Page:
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Home Features Charter school ‘myths and beliefs’: US-style inequality?
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TAGS Education, charter schools, independent schools
Charter schools exacerbate inequality and threaten public education, claims one educator. The evidence on student performance, according to experts, appears mixed.
“Myths and beliefs” are driving support for the expansion of charter schools, according to one education advocate. He warns the increasing the spread of independent schools will exacerbate inequality and stoke a continuing decline in educational performance.
Charter schools, which operate in various forms in the United States, United Kingdom, Sweden and New Zealand, are primarily government funded, unable to charge student fees and usually have open enrolment policies. In many places they are run by charities or groups of parents, and in the US and Sweden they are open to for-profit operators too.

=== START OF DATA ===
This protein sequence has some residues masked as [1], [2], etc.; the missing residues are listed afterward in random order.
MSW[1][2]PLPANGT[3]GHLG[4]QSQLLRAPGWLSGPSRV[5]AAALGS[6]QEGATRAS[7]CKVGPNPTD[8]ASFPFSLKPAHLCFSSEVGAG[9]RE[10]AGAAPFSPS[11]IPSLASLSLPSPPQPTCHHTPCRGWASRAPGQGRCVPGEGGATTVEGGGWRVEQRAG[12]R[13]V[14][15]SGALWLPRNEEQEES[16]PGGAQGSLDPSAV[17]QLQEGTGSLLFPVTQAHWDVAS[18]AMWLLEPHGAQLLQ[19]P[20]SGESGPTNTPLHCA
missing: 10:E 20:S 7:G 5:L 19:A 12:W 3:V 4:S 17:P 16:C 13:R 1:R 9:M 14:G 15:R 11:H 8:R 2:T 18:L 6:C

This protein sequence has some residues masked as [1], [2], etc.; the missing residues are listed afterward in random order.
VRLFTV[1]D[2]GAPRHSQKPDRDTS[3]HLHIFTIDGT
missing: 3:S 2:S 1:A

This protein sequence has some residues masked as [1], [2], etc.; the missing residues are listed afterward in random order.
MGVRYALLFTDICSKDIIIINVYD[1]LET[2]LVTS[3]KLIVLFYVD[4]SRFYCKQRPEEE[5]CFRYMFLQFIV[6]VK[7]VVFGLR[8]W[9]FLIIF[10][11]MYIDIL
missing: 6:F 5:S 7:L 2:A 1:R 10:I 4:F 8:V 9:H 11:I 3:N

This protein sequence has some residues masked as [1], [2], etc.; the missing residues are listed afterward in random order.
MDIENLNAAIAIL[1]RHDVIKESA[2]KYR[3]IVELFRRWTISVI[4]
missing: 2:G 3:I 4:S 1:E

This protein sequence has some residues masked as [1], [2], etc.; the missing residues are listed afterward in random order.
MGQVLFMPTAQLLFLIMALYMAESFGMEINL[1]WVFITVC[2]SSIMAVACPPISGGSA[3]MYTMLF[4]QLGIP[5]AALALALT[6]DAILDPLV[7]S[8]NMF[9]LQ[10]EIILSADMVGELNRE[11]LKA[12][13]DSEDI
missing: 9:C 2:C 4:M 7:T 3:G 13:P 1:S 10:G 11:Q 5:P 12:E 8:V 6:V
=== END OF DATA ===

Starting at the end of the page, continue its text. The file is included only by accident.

Western Australia is rolling out independent school model, similar to that in place across Victoria for around 20 years, which incorporates some features similar to charter schools. Independent public schools are run by boards, usually consisting of parents, community members and business representatives, and have more power to choose teachers — reform the Abbott government has promised funding to help spread to other states.
But there are key differences between charter schools and independent public schools: charter schools can be owned and run by an organisation, whereas independent public schools cannot; as with other government schools, independent public schools are unable to fire teachers they don’t want; and charter schools tend to be new institutions, while Australian independent public schools have converted from regular public schools.
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The Mandarin is where Australia's public sector leaders discuss their work and the issues faced within modern bureaucracy. Join today to discover the latest in public administration thinking and news from our dedicated reporters, current and former agency heads and senior executives.
David Donaldson is a journalist at The Mandarin based in Melbourne. He's previously written for The Guardian and Crikey and holds a masters in international relations.
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